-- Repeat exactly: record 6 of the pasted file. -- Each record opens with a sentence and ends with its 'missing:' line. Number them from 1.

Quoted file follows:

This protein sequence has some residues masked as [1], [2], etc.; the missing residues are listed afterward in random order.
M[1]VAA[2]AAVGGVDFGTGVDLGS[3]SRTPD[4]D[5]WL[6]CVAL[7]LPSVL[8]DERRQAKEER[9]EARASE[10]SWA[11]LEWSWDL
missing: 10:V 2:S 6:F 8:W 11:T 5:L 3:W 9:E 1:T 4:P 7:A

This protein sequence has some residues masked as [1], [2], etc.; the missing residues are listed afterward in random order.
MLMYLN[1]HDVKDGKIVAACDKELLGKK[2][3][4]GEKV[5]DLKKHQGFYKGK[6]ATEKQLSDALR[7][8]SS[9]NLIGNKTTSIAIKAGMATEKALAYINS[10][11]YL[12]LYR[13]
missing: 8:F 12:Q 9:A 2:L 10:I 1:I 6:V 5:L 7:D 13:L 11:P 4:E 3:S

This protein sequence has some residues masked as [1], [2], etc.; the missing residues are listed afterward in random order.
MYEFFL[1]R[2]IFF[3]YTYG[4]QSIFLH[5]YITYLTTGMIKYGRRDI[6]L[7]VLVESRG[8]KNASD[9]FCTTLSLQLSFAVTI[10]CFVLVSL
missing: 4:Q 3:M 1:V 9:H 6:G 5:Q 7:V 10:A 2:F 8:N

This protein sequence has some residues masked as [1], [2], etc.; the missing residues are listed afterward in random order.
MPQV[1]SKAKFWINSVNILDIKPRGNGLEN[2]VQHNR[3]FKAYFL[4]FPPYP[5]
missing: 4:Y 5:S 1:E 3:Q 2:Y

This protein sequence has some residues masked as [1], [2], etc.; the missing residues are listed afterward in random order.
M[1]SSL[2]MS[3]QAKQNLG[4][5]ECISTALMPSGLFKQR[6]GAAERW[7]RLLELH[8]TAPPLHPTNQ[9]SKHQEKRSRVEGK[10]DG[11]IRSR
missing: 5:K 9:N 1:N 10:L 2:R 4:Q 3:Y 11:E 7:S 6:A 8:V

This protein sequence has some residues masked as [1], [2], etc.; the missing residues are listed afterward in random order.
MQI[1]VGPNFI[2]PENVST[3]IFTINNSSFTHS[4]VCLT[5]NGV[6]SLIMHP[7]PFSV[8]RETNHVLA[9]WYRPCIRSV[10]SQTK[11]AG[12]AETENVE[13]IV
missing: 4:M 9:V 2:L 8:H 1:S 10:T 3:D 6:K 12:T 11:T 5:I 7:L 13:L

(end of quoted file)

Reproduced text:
This protein sequence has some residues masked as [1], [2], etc.; the missing residues are listed afterward in random order.
MQI[1]VGPNFI[2]PENVST[3]IFTINNSSFTHS[4]VCLT[5]NGV[6]SLIMHP[7]PFSV[8]RETNHVLA[9]WYRPCIRSV[10]SQTK[11]AG[12]AETENVE[13]IV
missing: 4:M 9:V 2:L 8:H 1:S 10:T 3:D 6:K 12:T 11:T 5:I 7:L 13:L